One final note - some sources spell Gavin's last name 'Holladay'. My several versions of his center square are clearly logo'ed "G. Holliday Manufacture LYNN".


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    I have seen many more 12" ones than 4"... so I would say the big ones are more common than the little ones....

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    Eric M. - I'm sure you don't need any reminding, but you might want to go easy with the scotchbrite. It cleans by scratching off metal in a sometimes surprisingly aggressive way.

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    I knew that going into this, so that's why I used a little bit of "Fine" Scocthbrite, and a whole lotta elbow grease!



    Thanks again, AntiqueMac and Rivett for all your feedback.

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    Rivett, Regarding the 4 inch versus 12 inch sizes, my experience is just the opposite of yours. I have 3 different 4 inch versions and have sold another. And I have seen many more. But I have only seen a couple of 12 inch ones. On eBay, I have tracked several 4 inch sizes over the years, but have yet to notice a 12 inch size.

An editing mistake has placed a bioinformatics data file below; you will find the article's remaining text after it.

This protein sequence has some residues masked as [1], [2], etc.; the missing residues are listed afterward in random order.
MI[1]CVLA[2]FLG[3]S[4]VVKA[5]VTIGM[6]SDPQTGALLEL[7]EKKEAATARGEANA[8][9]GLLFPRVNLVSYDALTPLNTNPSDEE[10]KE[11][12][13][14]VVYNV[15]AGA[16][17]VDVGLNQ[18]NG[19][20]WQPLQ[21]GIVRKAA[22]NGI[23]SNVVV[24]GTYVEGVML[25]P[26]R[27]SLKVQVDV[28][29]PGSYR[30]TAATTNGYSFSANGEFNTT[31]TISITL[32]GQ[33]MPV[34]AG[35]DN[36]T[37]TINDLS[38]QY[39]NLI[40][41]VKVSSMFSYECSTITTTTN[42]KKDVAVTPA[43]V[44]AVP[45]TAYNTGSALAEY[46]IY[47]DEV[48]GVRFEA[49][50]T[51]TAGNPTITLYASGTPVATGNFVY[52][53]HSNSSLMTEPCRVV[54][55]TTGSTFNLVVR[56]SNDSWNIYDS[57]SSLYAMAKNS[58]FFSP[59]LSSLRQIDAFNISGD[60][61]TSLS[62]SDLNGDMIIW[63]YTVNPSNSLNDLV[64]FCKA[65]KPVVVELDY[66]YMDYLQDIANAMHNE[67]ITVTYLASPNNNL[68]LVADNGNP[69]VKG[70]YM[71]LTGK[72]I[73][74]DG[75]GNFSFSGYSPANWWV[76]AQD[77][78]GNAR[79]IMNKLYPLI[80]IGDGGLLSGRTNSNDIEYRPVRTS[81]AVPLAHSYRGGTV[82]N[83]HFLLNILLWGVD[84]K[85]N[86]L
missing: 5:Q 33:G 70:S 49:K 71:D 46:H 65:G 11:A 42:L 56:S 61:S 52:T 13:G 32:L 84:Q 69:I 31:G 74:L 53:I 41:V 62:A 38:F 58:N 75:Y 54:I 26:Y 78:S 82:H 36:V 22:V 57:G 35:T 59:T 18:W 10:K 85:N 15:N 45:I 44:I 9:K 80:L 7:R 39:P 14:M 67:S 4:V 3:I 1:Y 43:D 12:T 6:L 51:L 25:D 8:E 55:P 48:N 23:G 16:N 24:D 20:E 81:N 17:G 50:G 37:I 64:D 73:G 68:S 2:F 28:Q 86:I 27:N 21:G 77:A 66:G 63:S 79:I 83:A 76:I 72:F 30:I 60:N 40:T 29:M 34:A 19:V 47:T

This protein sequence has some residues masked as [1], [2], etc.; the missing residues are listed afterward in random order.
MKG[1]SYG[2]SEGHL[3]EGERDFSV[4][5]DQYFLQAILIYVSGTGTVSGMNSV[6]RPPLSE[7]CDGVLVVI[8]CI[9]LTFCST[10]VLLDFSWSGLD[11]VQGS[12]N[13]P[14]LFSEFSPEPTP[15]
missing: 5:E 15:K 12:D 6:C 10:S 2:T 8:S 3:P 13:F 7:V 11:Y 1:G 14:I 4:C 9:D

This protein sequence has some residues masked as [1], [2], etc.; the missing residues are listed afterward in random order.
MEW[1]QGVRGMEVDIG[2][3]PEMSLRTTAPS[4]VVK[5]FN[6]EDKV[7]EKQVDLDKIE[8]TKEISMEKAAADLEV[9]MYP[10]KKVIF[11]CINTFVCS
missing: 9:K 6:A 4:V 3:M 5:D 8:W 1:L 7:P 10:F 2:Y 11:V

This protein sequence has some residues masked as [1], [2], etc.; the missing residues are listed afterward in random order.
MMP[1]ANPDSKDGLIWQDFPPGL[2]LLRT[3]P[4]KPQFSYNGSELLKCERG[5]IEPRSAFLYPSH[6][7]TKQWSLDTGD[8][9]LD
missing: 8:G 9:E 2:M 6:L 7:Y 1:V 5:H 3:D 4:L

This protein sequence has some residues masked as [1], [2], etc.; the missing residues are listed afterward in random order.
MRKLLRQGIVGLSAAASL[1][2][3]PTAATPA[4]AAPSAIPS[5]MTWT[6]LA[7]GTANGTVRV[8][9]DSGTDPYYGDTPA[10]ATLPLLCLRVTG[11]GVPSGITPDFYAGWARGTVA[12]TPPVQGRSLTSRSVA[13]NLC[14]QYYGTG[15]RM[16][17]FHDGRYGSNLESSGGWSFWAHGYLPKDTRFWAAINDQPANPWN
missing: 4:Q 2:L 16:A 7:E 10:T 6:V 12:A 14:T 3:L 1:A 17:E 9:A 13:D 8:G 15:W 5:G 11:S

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    Default Ames and DB&S center squares

    Another plus for this forum...getting off the couch to clean (lightly) some otherwise neglected tools. Here's a 6" DB&S and a 10" Ames Patent/G.Holliday.
    Attached Thumbnails Attached Thumbnails p1000167_1.jpg   p1000169_1.jpg  

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    If you simply wish to make stampings more visible thru brown patina, just us one half of a wooden spring clothespin.

    Very gentle and it will do the job.

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    Quote Originally Posted by AntiqueMac View Post
    Not enough wine Rivett! Your memory is correct.

    To be specific, Joseph Rogers Brown took Lucian Sharpe as his partner in 1853.
    In 1866 they teamed with Samuel Darling of Bangor Maine to to form Darling Brown & Sharpe as the name for their precision small tool line - not machinery.